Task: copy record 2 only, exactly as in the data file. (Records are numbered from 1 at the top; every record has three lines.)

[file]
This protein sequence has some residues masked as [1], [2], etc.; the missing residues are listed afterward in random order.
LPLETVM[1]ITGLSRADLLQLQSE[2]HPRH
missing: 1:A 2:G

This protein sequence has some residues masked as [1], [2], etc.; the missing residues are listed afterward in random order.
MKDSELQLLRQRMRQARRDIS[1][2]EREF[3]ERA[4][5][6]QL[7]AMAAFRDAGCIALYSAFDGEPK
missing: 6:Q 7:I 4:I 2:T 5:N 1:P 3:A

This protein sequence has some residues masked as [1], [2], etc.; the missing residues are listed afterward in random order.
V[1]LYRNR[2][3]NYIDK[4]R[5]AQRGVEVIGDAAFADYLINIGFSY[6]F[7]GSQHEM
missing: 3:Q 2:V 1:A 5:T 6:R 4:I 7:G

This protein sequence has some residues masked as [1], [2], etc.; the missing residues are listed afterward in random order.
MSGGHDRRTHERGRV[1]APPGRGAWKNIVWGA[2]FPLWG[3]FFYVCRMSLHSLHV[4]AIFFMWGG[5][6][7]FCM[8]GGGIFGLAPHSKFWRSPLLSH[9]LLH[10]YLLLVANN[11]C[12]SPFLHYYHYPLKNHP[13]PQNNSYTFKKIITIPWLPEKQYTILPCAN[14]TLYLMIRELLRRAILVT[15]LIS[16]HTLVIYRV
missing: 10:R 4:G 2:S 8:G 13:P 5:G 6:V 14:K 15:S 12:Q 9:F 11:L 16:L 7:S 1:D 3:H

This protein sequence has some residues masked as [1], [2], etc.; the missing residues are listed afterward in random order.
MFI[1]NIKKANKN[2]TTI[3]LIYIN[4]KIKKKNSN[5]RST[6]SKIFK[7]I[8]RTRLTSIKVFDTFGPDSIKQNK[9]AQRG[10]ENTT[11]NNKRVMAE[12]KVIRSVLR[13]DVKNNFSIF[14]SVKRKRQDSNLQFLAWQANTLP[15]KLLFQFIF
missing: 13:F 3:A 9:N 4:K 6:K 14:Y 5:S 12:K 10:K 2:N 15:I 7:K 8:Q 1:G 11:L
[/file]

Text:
This protein sequence has some residues masked as [1], [2], etc.; the missing residues are listed afterward in random order.
MKDSELQLLRQRMRQARRDIS[1][2]EREF[3]ERA[4][5][6]QL[7]AMAAFRDAGCIALYSAFDGEPK
missing: 6:Q 7:I 4:I 2:T 5:N 1:P 3:A